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The Bible in Arabic among Jews, Christians and Muslims
Volume Editor: Miriam Lindgren Hjälm
Senses of Scripture, Treasures of Tradition offers recent findings on the reception, translation and use of the Bible in Arabic among Jews, Samaritans, Christians and Muslims from the early Islamic era to the present day. In this volume, edited by Miriam L. Hjälm, scholars from different fields have joined forces to illuminate various aspects of the Bible in Arabic: it depicts the characteristics of this abundant and diverse textual heritage, describes how the biblical message was made relevant for communities in the Near East and makes hitherto unpublished Arabic texts available. It also shows how various communities interacted in their choice of shared terminology and topics, and how Arabic Bible translations moved from one religious community to another.

Contributors include: Amir Ashur, Mats Eskhult, Nathan Gibson, Dennis Halft, Miriam L. Hjälm, Cornelia Horn, Naḥem Ilan, Rana H. Issa, Geoffrey K. Martin, Roy Michael McCoy III, Juan Pedro Monferrer-Sala, Meirav Nadler-Akirav, Sivan Nir, Meira Polliack, Arik Sadan, Ilana Sasson, David Sklare, Peter Tarras, Alexander Treiger, Frank Weigelt, Vevian Zaki, Marzena Zawanowska.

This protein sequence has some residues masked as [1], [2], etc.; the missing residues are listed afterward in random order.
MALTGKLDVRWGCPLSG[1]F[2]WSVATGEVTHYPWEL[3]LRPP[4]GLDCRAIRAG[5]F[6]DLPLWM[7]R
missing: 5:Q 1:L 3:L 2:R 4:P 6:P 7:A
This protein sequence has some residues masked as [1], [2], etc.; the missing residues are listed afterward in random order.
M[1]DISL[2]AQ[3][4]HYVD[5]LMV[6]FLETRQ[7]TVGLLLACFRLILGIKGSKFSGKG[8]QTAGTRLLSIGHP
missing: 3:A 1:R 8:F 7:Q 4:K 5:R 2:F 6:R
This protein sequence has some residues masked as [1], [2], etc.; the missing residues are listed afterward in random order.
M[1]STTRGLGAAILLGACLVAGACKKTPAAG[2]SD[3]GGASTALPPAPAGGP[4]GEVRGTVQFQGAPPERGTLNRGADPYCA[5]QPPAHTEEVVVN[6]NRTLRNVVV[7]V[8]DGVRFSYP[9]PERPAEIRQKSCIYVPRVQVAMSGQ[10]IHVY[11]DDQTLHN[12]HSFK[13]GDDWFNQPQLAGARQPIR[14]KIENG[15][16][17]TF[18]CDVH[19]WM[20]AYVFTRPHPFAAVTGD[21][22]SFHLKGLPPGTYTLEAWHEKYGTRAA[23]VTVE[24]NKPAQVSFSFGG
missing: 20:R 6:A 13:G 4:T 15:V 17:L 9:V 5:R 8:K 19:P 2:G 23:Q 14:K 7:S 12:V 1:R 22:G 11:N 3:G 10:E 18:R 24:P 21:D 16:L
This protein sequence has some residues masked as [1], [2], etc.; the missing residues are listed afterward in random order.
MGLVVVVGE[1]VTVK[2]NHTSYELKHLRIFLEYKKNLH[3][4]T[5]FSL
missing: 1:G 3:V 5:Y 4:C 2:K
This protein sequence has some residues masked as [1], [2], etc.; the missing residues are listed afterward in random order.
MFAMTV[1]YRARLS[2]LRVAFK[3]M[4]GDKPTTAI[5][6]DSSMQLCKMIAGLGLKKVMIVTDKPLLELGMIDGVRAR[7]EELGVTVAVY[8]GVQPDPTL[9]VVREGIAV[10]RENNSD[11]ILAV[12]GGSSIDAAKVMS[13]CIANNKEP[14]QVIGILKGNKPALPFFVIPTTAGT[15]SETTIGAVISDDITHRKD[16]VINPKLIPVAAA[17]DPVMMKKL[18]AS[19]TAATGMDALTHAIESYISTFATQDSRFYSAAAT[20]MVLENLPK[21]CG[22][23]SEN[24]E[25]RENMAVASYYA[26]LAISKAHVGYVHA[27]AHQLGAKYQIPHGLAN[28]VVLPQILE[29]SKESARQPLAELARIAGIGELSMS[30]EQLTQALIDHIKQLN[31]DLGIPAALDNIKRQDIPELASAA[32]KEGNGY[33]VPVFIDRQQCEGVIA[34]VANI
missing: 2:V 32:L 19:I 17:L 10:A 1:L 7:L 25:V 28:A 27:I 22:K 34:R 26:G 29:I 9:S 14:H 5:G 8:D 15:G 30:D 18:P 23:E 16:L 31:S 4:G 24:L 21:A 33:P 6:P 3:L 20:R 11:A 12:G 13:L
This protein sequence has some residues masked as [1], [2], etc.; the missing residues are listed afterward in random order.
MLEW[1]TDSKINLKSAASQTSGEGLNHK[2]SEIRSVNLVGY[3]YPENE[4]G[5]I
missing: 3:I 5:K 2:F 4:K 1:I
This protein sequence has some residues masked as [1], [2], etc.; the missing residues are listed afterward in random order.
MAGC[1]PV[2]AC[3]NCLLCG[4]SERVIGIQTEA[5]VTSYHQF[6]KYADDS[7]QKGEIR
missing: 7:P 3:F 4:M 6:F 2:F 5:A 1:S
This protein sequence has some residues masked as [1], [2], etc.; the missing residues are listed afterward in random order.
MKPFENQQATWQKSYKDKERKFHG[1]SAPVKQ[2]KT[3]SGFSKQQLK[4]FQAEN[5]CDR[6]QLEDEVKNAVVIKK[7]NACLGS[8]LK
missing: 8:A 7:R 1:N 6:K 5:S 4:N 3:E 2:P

Nicholas of Cusa and Christian-Muslim Dialogue
Author: Joshua Hollmann
In The Religious Concordance: Nicholas of Cusa and Christian-Muslim Dialogue, Joshua Hollmann examines Nicholas of Cusa’s unique Christocentric approach to Islam. While many late medieval Christians responded to the fall of Constantinople with polemic, Nicholas of Cusa wrote a peaceful dialogue ( De pace fidei) between Christians and Muslims as synthesis of religious concordance through the person and work of Jesus Christ. Nicholas of Cusa’s Christ-centered dialogue with Muslims sheds further light on his broader Christ centered theology over his entire career as philosopher and theologian. Drawing upon Nicholas of Cusa’s philosophical foundations for religious dialogue and peace, Joshua Hollmann convincingly proves that Cusa constructively understands religious diversity through the concordance of religion as centred in Christ.
Volume Editors: David Thomas and John A. Chesworth